When I need a Mopar part number I use an online search and look for vendors for discount Mopar parts. That will give you a list and you drill down and find the part with the schematic diagram. This is a result I found for the transmission cooler lines.
Transmission Oil Cooler, and Lines for 2014 Jeep Compass | MOPAR Discounted Parts (at https://www.mopardiscountedparts.com/v-2014-jeep-compass--latitude--2-4l-l4-gas/cooling--transmission-oil-cooler-and-lines )
When you scroll down the list it appears that the 2 flexible hose lines are N/A; part # 68193560AD. So I am thinking a dealership parts department cannot get this hose assembly. But there are other vendors such as RockAuto that carry it.
You do NOT want item #1. That is the 2 metal lines that connect to the flexible hoses and carry fluid flow through the thermostatic valve and onto the cooler heat exchanger.
The Mopar hoses have crimped fittings at one end so that makes the hoses very expensive.
I was driving today and the check engine light came on. Looks like 4th gear slipped but the light is still on. Is there a certain number of fault-free miles I would have to drive or can I disconnect the battery for half an hour to get the light to go away?
The check engine light extinguishes after completing drive cycles without the fault reoccurring. it's not numbers of starts or miles driven. You can Google drive cycles for an idea of what is involved.
You can also get rid of the light by disconnecting the battery. However, the computer will report "not ready" for some time (until the completion of drive cycles) which only really matters if you have an emission inspection coming ip.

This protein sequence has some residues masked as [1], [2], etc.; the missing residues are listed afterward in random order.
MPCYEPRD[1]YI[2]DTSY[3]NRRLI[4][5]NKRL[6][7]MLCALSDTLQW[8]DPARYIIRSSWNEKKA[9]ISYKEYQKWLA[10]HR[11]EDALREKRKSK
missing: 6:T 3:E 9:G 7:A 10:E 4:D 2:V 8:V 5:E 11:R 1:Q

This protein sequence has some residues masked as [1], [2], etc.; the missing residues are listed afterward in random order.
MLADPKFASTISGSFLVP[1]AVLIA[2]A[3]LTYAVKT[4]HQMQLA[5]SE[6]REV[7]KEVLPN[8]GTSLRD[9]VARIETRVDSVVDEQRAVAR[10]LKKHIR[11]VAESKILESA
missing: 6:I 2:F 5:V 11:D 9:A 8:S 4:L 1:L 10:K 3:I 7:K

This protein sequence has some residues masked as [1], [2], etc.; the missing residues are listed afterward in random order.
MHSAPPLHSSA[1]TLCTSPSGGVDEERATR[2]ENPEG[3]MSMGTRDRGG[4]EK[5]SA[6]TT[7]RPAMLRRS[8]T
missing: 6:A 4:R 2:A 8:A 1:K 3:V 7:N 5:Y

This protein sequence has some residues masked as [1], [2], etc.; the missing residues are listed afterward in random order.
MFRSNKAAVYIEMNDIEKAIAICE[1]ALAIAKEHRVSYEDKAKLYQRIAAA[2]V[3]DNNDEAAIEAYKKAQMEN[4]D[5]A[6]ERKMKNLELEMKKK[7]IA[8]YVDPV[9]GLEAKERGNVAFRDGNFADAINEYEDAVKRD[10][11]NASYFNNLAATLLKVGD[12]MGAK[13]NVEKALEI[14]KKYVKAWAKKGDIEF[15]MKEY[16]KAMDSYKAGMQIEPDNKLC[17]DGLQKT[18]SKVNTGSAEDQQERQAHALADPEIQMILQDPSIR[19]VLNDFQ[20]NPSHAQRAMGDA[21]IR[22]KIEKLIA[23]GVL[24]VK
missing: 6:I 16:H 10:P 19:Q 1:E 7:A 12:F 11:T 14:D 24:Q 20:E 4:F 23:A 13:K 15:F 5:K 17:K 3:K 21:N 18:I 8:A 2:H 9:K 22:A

For how long should I disconnect the battery? And is it both sides, or just the negative?
How do you know that the 4th gear is slipping? Did you retrieve a specific fault code indicating 4th gear incorrect ratio?
On July 19, 2020 post #49 you indicate code P0729 appeared. This was 6th gear incorrect ratio. Did this code appear again or is there a new, unique diagnostic code?
In the time frame of 2005 - 2007 Chrysler changed the storage protocol for powertrain diagnostic codes. Disconnecting the battery / interrupting 12 volt power to the appropriate module will NOT erase any stored diagnostic codes. The only way to clear / erase diagnostic codes is to use that feature on a scan tool or drive the vehicle through sufficient drive cycles such that the offending condition does not repeat and the codes will self clear.
Did you follow the procedure outlined in post #57 dated July 17, 2020 for establishing the correct fluid level? Incorrect fluid level (too high, too low) can cause clutches to slip and generate incorrect gear ratio codes. It is very important to determine fluid temperature and then use a chart to set the proper fluid level at that temperature in the transmission.
Affirmative. I pulled the codes with an OBD-II and it confirmed 4th gear incorrect ratio. I found a spot on the cooler hose I missed with the JB Weld so I'm patching that now. Does anyone know what size the connectors on the hoses are by any chance? If I can replace them with generic hoses I'd rather do that than wait for the OEM ones to come in.
Hydraulic pressure hose is noted by its inside diameter. So you could measure the OD / outside diameter of the existing hose and take that measurement to an auto parts retailer and match against the bulk supply of hose and get the closest match. I would guess that generic hose is in the range of 8 mm, 9mm, or 10 mm inside diameter.
Make sure you get high pressure hose for the transmission lines. If someone accidentally sells you normal fuel hose, it will split shortly down the road. Don't ask me how I know.